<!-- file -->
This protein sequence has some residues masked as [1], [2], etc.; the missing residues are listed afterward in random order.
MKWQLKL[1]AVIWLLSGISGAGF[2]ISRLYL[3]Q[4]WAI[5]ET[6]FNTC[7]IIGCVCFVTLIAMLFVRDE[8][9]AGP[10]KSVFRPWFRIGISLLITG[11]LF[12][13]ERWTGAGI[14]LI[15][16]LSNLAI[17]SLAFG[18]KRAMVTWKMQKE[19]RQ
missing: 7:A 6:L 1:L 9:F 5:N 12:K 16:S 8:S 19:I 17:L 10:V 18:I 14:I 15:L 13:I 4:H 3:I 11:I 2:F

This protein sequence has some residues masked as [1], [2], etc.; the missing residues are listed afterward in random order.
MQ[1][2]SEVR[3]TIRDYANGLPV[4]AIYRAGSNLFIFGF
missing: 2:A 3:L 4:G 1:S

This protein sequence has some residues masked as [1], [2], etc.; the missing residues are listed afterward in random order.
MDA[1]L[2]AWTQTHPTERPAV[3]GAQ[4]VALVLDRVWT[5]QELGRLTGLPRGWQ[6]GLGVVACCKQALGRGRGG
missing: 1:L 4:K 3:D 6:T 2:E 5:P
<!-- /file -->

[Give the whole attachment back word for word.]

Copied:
This protein sequence has some residues masked as [1], [2], etc.; the missing residues are listed afterward in random order.
MKWQLKL[1]AVIWLLSGISGAGF[2]ISRLYL[3]Q[4]WAI[5]ET[6]FNTC[7]IIGCVCFVTLIAMLFVRDE[8][9]AGP[10]KSVFRPWFRIGISLLITG[11]LF[12][13]ERWTGAGI[14]LI[15][16]LSNLAI[17]SLAFG[18]KRAMVTWKMQKE[19]RQ
missing: 7:A 6:L 1:L 9:F 5:N 12:K 16:S 8:S 19:I 17:L 10:V 18:I 14:I 15:L 13:I 4:H 3:I 11:I 2:F

This protein sequence has some residues masked as [1], [2], etc.; the missing residues are listed afterward in random order.
MQ[1][2]SEVR[3]TIRDYANGLPV[4]AIYRAGSNLFIFGF
missing: 2:A 3:L 4:G 1:S

This protein sequence has some residues masked as [1], [2], etc.; the missing residues are listed afterward in random order.
MDA[1]L[2]AWTQTHPTERPAV[3]GAQ[4]VALVLDRVWT[5]QELGRLTGLPRGWQ[6]GLGVVACCKQALGRGRGG
missing: 1:L 4:K 3:D 6:T 2:E 5:P